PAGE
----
Out of the mud two strangers came
And caught me splitting wood in the yard,
And one of them put me off my aim
By hailing cheerily “Hit them hard!”
I knew pretty well why he had dropped behind
And let the other go on a way.
I knew pretty well what he had in mind:
He wanted to take my job for pay.

Good blocks of oak it was I split,
As large around as the chopping block;
And every piece I squarely hit
Fell splinterless as a cloven rock.
The blows that a life of self-control
Spares to strike for the common good,
That day, giving a loose to my soul,
I spent on the unimportant wood.

The sun was warm but the wind was chill.
You know how it is with an April day
When the sun is out and the wind is still,
You’re one month on in the middle of May.
But if you so much as dare to speak,
A cloud comes over the sunlit arch,
A wind comes off a frozen peak,
And you’re two months back in the middle of March.

A bluebird comes tenderly up to alight
And turns to the wind to unruffle a plume,
His song so pitched as not to excite
A single flower as yet to bloom.
It is snowing a flake; and he half knew
Winter was only playing possum.
Except in color he isn’t blue,
But he wouldn’t advise a thing to blossom.

The water for which we may have to look
In summertime with a witching wand,
In every wheelrut’s now a brook,
In every print of a hoof a pond.
Be glad of water, but don’t forget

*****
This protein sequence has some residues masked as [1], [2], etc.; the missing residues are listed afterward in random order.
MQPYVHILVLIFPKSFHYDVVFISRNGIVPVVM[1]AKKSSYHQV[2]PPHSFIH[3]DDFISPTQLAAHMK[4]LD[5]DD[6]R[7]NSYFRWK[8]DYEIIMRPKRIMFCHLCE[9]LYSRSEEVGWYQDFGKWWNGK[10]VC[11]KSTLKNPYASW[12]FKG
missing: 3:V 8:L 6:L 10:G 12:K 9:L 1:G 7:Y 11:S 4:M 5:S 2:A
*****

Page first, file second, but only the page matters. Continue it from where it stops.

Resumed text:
The lurking frost in the earth beneath
That will steal forth after the sun is set
And show on the water its crystal teeth.

The time when most I loved my task
The two must make me love it more
By coming with what they came to ask.
You’d think I never had felt before
The weight of an ax-head poised aloft,
The grip of earth on outspread feet,
The life of muscles rocking soft
And smooth and moist in vernal heat.

Out of the wood two hulking tramps
(From sleeping God knows where last night,
But not long since in the lumber camps).
They thought all chopping was theirs of right.
Men of the woods and lumberjacks,
They judged me by their appropriate tool.
Except as a fellow handled an ax
They had no way of knowing a fool.

Nothing on either side was said.
They knew they had but to stay their stay

And all their logic would fill my head:
As that I had no right to play
With what was another man’s work for gain.
My right might be love but theirs was need.
And where the two exist in twain
Theirs was the better right–agreed.

But yield who will to their separation,